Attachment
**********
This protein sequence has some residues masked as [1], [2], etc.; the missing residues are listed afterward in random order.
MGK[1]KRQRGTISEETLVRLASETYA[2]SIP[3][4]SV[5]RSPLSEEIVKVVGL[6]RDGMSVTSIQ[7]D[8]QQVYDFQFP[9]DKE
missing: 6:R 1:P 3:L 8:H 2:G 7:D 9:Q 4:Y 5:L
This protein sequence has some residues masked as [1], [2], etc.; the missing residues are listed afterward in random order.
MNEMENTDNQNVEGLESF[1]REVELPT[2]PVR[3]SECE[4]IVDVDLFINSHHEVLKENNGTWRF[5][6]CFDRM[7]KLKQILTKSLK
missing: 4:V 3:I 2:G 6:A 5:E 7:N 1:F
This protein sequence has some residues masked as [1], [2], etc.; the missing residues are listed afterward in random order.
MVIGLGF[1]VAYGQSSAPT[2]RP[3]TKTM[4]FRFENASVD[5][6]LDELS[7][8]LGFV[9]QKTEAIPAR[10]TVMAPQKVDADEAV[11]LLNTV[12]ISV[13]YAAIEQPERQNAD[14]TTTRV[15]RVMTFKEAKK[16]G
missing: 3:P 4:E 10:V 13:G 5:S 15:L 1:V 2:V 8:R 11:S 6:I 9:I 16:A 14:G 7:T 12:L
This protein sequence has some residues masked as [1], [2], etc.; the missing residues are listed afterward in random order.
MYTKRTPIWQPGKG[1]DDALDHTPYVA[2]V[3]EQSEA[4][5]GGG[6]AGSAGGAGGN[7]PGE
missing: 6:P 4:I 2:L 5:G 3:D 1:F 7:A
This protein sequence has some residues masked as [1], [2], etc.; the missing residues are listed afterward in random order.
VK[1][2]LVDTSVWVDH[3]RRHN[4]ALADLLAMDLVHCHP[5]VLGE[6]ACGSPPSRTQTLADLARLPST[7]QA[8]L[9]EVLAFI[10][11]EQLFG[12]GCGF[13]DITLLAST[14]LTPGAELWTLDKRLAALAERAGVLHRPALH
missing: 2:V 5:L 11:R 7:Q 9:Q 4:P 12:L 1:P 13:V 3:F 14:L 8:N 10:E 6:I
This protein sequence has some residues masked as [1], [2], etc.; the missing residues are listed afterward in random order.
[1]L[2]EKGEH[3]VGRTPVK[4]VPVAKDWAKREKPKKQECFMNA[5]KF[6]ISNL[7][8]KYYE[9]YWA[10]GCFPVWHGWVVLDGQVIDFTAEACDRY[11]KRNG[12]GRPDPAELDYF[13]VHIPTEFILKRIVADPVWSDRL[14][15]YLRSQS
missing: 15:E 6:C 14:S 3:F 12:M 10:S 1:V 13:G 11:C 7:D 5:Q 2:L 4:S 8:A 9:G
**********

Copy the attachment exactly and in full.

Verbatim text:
This protein sequence has some residues masked as [1], [2], etc.; the missing residues are listed afterward in random order.
MGK[1]KRQRGTISEETLVRLASETYA[2]SIP[3][4]SV[5]RSPLSEEIVKVVGL[6]RDGMSVTSIQ[7]D[8]QQVYDFQFP[9]DKE
missing: 6:R 1:P 3:L 8:H 2:G 7:D 9:Q 4:Y 5:L
This protein sequence has some residues masked as [1], [2], etc.; the missing residues are listed afterward in random order.
MNEMENTDNQNVEGLESF[1]REVELPT[2]PVR[3]SECE[4]IVDVDLFINSHHEVLKENNGTWRF[5][6]CFDRM[7]KLKQILTKSLK
missing: 4:V 3:I 2:G 6:A 5:E 7:N 1:F
This protein sequence has some residues masked as [1], [2], etc.; the missing residues are listed afterward in random order.
MVIGLGF[1]VAYGQSSAPT[2]RP[3]TKTM[4]FRFENASVD[5][6]LDELS[7][8]LGFV[9]QKTEAIPAR[10]TVMAPQKVDADEAV[11]LLNTV[12]ISV[13]YAAIEQPERQNAD[14]TTTRV[15]RVMTFKEAKK[16]G
missing: 3:P 4:E 10:V 13:G 5:S 15:L 1:V 2:V 8:R 11:S 6:I 9:I 16:A 14:G 7:T 12:L
This protein sequence has some residues masked as [1], [2], etc.; the missing residues are listed afterward in random order.
MYTKRTPIWQPGKG[1]DDALDHTPYVA[2]V[3]EQSEA[4][5]GGG[6]AGSAGGAGGN[7]PGE
missing: 6:P 4:I 2:L 5:G 3:D 1:F 7:A
This protein sequence has some residues masked as [1], [2], etc.; the missing residues are listed afterward in random order.
VK[1][2]LVDTSVWVDH[3]RRHN[4]ALADLLAMDLVHCHP[5]VLGE[6]ACGSPPSRTQTLADLARLPST[7]QA[8]L[9]EVLAFI[10][11]EQLFG[12]GCGF[13]DITLLAST[14]LTPGAELWTLDKRLAALAERAGVLHRPALH
missing: 2:V 5:L 11:R 7:Q 9:Q 4:P 12:L 1:P 13:V 3:F 14:L 8:N 10:E 6:I
This protein sequence has some residues masked as [1], [2], etc.; the missing residues are listed afterward in random order.
[1]L[2]EKGEH[3]VGRTPVK[4]VPVAKDWAKREKPKKQECFMNA[5]KF[6]ISNL[7][8]KYYE[9]YWA[10]GCFPVWHGWVVLDGQVIDFTAEACDRY[11]KRNG[12]GRPDPAELDYF[13]VHIPTEFILKRIVADPVWSDRL[14][15]YLRSQS
missing: 15:E 6:C 14:S 3:F 12:M 10:S 1:V 13:G 11:C 7:D 5:Q 2:L 4:S 8:A 9:G